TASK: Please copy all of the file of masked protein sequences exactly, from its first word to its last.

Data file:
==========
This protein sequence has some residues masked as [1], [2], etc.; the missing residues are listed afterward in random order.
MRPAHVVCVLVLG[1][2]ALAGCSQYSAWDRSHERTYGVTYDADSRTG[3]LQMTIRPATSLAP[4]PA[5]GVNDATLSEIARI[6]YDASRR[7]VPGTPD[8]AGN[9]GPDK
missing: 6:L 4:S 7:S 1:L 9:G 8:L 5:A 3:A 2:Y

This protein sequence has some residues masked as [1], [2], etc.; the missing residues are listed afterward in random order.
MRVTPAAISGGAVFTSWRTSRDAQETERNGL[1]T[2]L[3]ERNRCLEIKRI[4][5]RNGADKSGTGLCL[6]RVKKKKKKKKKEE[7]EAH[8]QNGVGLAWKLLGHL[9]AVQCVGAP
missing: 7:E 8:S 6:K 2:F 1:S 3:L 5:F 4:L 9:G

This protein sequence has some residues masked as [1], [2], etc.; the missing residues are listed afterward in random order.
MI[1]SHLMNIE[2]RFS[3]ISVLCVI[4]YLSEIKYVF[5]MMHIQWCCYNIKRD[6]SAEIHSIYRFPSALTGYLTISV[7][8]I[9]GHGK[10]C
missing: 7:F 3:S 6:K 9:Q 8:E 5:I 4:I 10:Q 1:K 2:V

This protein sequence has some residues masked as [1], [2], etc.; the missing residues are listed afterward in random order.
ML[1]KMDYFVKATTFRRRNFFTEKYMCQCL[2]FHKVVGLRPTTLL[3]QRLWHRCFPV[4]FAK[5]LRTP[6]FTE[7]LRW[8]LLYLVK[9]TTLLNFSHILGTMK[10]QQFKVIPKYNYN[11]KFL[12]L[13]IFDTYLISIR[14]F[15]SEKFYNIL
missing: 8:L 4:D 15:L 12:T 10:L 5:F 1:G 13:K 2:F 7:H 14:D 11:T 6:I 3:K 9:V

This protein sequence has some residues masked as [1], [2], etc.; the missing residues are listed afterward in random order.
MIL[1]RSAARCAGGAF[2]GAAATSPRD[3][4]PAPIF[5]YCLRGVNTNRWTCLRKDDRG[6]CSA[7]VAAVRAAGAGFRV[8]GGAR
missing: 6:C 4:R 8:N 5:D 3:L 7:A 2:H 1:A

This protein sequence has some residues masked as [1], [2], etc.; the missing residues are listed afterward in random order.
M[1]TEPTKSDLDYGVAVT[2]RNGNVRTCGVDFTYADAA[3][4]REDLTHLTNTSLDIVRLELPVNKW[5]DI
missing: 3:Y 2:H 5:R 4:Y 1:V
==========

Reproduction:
This protein sequence has some residues masked as [1], [2], etc.; the missing residues are listed afterward in random order.
MRPAHVVCVLVLG[1][2]ALAGCSQYSAWDRSHERTYGVTYDADSRTG[3]LQMTIRPATSLAP[4]PA[5]GVNDATLSEIARI[6]YDASRR[7]VPGTPD[8]AGN[9]GPDK
missing: 6:L 4:S 7:S 1:L 9:G 8:L 5:A 3:A 2:Y

This protein sequence has some residues masked as [1], [2], etc.; the missing residues are listed afterward in random order.
MRVTPAAISGGAVFTSWRTSRDAQETERNGL[1]T[2]L[3]ERNRCLEIKRI[4][5]RNGADKSGTGLCL[6]RVKKKKKKKKKEE[7]EAH[8]QNGVGLAWKLLGHL[9]AVQCVGAP
missing: 7:E 8:S 6:K 2:F 1:S 3:L 5:F 4:L 9:G

This protein sequence has some residues masked as [1], [2], etc.; the missing residues are listed afterward in random order.
MI[1]SHLMNIE[2]RFS[3]ISVLCVI[4]YLSEIKYVF[5]MMHIQWCCYNIKRD[6]SAEIHSIYRFPSALTGYLTISV[7][8]I[9]GHGK[10]C
missing: 7:F 3:S 6:K 9:Q 8:E 5:I 4:I 10:Q 1:K 2:V

This protein sequence has some residues masked as [1], [2], etc.; the missing residues are listed afterward in random order.
ML[1]KMDYFVKATTFRRRNFFTEKYMCQCL[2]FHKVVGLRPTTLL[3]QRLWHRCFPV[4]FAK[5]LRTP[6]FTE[7]LRW[8]LLYLVK[9]TTLLNFSHILGTMK[10]QQFKVIPKYNYN[11]KFL[12]L[13]IFDTYLISIR[14]F[15]SEKFYNIL
missing: 8:L 4:D 15:L 12:T 10:L 5:F 1:G 13:K 2:F 7:H 14:D 11:T 6:I 3:K 9:V

This protein sequence has some residues masked as [1], [2], etc.; the missing residues are listed afterward in random order.
MIL[1]RSAARCAGGAF[2]GAAATSPRD[3][4]PAPIF[5]YCLRGVNTNRWTCLRKDDRG[6]CSA[7]VAAVRAAGAGFRV[8]GGAR
missing: 6:C 4:R 8:N 5:D 3:L 7:A 2:H 1:A

This protein sequence has some residues masked as [1], [2], etc.; the missing residues are listed afterward in random order.
M[1]TEPTKSDLDYGVAVT[2]RNGNVRTCGVDFTYADAA[3][4]REDLTHLTNTSLDIVRLELPVNKW[5]DI
missing: 3:Y 2:H 5:R 4:Y 1:V